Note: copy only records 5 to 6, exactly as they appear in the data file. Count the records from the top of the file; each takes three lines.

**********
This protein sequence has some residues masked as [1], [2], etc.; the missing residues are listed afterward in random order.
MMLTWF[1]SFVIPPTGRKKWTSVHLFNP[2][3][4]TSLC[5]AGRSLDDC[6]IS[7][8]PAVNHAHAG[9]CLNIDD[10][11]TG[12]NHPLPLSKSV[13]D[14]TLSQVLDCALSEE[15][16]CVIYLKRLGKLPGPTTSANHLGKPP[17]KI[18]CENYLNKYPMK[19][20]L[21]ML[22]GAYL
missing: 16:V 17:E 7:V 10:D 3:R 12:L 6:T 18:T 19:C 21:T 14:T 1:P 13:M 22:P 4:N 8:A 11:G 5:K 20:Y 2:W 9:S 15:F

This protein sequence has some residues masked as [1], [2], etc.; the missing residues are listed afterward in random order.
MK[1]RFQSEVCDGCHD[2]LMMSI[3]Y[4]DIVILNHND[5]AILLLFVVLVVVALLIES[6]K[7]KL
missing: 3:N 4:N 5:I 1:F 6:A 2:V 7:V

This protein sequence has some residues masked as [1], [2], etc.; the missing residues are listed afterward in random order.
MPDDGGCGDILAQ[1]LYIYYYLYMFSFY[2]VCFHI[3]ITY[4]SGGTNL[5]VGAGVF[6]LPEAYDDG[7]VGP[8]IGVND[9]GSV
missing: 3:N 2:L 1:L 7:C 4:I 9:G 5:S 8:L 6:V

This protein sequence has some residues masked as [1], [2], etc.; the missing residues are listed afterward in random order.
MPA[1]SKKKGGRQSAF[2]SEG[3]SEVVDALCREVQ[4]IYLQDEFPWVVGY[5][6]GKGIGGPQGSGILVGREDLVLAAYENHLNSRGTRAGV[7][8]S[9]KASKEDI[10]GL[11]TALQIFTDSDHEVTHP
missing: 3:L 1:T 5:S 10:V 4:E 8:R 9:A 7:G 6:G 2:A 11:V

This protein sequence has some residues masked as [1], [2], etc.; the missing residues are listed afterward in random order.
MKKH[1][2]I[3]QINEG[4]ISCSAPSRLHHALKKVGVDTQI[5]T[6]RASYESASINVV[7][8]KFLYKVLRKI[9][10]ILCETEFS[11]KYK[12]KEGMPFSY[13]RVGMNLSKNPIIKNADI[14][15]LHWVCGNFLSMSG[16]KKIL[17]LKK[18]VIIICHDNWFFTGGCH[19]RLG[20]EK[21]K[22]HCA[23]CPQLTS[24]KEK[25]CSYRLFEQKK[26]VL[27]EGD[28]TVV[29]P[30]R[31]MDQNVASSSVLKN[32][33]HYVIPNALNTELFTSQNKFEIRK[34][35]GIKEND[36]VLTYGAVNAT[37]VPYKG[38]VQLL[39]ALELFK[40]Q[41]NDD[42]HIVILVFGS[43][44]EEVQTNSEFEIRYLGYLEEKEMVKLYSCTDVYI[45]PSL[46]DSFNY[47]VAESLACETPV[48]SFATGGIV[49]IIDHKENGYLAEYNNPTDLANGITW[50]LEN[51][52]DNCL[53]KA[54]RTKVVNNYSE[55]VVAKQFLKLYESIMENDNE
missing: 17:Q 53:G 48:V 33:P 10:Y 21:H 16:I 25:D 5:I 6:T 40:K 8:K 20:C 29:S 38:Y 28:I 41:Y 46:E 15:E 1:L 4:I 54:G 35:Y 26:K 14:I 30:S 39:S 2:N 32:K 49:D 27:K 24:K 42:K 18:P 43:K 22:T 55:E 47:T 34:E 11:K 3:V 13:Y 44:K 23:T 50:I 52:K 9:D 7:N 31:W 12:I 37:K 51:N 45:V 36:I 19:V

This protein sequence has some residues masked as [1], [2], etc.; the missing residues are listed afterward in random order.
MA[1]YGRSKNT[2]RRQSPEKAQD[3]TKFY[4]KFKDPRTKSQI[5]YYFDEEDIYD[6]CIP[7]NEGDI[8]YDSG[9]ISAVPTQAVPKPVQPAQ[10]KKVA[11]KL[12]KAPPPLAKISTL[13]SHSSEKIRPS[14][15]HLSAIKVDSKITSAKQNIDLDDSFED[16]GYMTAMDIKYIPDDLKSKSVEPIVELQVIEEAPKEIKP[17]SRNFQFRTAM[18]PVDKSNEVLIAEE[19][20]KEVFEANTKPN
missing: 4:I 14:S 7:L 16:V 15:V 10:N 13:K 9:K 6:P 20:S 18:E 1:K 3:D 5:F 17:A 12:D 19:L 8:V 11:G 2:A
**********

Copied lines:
This protein sequence has some residues masked as [1], [2], etc.; the missing residues are listed afterward in random order.
MKKH[1][2]I[3]QINEG[4]ISCSAPSRLHHALKKVGVDTQI[5]T[6]RASYESASINVV[7][8]KFLYKVLRKI[9][10]ILCETEFS[11]KYK[12]KEGMPFSY[13]RVGMNLSKNPIIKNADI[14][15]LHWVCGNFLSMSG[16]KKIL[17]LKK[18]VIIICHDNWFFTGGCH[19]RLG[20]EK[21]K[22]HCA[23]CPQLTS[24]KEK[25]CSYRLFEQKK[26]VL[27]EGD[28]TVV[29]P[30]R[31]MDQNVASSSVLKN[32][33]HYVIPNALNTELFTSQNKFEIRK[34][35]GIKEND[36]VLTYGAVNAT[37]VPYKG[38]VQLL[39]ALELFK[40]Q[41]NDD[42]HIVILVFGS[43][44]EEVQTNSEFEIRYLGYLEEKEMVKLYSCTDVYI[45]PSL[46]DSFNY[47]VAESLACETPV[48]SFATGGIV[49]IIDHKENGYLAEYNNPTDLANGITW[50]LEN[51][52]DNCL[53]KA[54]RTKVVNNYSE[55]VVAKQFLKLYESIMENDNE
missing: 17:Q 53:G 48:V 33:P 10:Y 21:H 16:I 25:D 5:I 6:T 40:K 8:K 20:C 29:S 38:Y 28:I 41:Y 46:E 15:E 1:L 4:I 54:G 35:Y 26:K 14:I 30:S 39:S 2:N 32:K 49:D 27:K 24:K 42:K 18:P 43:K 22:T 55:E 47:T 34:E 11:K 3:V 13:Y 44:K 23:T 50:I 52:K 9:D 7:N 31:W 12:I 37:K 51:N 45:V 36:I 19:V

This protein sequence has some residues masked as [1], [2], etc.; the missing residues are listed afterward in random order.
MA[1]YGRSKNT[2]RRQSPEKAQD[3]TKFY[4]KFKDPRTKSQI[5]YYFDEEDIYD[6]CIP[7]NEGDI[8]YDSG[9]ISAVPTQAVPKPVQPAQ[10]KKVA[11]KL[12]KAPPPLAKISTL[13]SHSSEKIRPS[14][15]HLSAIKVDSKITSAKQNIDLDDSFED[16]GYMTAMDIKYIPDDLKSKSVEPIVELQVIEEAPKEIKP[17]SRNFQFRTAM[18]PVDKSNEVLIAEE[19][20]KEVFEANTKPN
missing: 4:I 14:S 7:L 16:V 15:V 10:N 13:K 9:K 6:P 20:S 18:E 1:K 3:D 5:F 17:A 12:D 19:L 8:V 11:G 2:A